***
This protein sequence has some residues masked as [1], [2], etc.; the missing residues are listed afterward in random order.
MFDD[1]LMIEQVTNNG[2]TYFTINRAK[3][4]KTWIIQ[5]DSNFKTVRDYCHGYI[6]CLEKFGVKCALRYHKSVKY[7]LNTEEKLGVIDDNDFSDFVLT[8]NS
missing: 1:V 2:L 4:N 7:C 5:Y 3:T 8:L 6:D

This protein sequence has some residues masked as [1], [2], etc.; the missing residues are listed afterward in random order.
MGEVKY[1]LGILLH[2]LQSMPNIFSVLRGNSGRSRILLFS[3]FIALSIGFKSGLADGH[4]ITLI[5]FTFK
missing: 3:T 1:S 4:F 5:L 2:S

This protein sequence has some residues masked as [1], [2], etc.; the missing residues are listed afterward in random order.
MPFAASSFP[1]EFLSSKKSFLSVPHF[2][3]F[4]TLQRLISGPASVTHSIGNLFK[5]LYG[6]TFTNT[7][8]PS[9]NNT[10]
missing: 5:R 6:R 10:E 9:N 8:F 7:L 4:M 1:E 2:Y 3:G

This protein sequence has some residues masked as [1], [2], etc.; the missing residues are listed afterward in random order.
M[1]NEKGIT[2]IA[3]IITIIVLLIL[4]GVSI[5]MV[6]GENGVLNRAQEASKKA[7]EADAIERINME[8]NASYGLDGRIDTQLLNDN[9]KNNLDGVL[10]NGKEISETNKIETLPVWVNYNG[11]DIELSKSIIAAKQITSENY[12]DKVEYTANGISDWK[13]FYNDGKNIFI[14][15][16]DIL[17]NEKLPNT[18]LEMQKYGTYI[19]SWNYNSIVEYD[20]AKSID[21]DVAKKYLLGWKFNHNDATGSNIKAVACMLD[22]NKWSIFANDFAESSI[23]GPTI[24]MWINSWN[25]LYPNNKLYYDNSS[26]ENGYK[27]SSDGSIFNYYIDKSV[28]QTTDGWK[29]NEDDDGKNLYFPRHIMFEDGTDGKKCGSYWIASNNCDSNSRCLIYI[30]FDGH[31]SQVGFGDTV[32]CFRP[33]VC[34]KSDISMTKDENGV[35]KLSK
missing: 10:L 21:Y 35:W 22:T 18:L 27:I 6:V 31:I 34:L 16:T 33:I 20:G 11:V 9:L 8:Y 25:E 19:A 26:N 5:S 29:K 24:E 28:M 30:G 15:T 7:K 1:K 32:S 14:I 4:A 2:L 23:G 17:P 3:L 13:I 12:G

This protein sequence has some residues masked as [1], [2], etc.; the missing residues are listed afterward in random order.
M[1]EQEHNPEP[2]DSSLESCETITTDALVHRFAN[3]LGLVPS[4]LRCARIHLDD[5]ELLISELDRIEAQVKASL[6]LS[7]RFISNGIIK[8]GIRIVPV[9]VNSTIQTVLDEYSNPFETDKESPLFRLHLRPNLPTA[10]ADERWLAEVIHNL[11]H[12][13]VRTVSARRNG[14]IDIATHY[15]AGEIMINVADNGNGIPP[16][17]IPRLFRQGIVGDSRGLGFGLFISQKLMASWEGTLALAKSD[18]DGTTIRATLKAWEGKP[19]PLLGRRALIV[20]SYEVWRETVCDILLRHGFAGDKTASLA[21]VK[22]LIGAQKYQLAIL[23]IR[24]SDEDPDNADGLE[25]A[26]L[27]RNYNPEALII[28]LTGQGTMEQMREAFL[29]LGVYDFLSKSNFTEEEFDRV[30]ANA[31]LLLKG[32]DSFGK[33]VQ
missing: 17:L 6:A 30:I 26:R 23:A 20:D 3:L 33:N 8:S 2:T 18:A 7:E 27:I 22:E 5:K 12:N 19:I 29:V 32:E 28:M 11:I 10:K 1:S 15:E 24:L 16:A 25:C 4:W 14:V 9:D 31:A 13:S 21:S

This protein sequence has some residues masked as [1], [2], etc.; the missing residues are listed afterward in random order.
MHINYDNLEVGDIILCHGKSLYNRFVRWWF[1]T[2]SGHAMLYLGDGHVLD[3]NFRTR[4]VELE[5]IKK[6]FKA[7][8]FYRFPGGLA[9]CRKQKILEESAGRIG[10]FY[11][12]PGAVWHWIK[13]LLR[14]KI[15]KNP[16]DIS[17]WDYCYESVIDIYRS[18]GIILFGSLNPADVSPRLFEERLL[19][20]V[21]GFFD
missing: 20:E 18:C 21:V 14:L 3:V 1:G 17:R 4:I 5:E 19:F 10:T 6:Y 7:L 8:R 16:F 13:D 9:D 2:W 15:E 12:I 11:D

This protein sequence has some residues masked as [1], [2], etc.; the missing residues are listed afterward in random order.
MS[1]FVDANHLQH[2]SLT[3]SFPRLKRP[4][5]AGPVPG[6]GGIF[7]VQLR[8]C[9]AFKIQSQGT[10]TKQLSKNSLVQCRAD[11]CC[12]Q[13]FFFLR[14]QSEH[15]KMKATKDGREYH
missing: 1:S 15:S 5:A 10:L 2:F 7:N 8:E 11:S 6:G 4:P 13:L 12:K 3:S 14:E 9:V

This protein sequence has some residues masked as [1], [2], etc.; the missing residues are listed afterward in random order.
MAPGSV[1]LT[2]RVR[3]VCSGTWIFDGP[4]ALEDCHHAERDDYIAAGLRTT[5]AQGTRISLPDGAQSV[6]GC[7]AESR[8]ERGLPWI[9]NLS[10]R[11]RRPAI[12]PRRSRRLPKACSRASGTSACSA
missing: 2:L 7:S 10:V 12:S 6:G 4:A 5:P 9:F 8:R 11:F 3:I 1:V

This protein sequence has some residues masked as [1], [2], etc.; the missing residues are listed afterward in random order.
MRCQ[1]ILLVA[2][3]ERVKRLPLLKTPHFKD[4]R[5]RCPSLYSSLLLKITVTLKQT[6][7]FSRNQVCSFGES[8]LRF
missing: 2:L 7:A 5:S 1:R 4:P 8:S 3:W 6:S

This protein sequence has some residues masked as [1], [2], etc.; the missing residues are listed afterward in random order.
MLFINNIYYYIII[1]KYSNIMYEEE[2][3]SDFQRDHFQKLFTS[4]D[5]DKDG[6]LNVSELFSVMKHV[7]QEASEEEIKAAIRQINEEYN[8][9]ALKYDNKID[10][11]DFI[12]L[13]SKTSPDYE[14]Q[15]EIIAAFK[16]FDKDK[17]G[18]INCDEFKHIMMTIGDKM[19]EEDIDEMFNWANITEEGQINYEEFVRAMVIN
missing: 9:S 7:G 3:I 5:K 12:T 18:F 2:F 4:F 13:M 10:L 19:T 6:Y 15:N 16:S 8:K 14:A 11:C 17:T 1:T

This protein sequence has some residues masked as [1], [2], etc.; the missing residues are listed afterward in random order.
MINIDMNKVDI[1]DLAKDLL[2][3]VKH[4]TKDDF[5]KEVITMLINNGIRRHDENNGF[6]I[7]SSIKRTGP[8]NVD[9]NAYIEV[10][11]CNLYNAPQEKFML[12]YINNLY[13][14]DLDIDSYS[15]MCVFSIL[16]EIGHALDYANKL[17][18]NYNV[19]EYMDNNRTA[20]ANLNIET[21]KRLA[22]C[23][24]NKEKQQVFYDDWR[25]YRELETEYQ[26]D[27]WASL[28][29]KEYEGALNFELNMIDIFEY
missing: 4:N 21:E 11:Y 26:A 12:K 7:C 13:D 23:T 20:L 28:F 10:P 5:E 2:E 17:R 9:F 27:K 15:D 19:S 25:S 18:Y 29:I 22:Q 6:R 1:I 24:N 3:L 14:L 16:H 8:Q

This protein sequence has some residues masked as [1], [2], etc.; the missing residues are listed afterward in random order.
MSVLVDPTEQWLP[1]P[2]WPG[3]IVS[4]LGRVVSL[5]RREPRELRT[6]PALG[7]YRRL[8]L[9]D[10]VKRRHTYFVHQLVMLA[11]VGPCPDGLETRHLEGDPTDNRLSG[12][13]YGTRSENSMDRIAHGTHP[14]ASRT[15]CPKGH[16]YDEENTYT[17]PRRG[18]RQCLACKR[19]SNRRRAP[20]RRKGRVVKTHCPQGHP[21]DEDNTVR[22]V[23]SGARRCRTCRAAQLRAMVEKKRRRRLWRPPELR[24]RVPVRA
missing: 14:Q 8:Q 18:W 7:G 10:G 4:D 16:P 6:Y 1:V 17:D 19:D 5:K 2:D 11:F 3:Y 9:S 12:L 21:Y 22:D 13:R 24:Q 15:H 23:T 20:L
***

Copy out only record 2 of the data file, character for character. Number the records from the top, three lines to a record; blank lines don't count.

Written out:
This protein sequence has some residues masked as [1], [2], etc.; the missing residues are listed afterward in random order.
MGEVKY[1]LGILLH[2]LQSMPNIFSVLRGNSGRSRILLFS[3]FIALSIGFKSGLADGH[4]ITLI[5]FTFK
missing: 3:T 1:S 4:F 5:L 2:S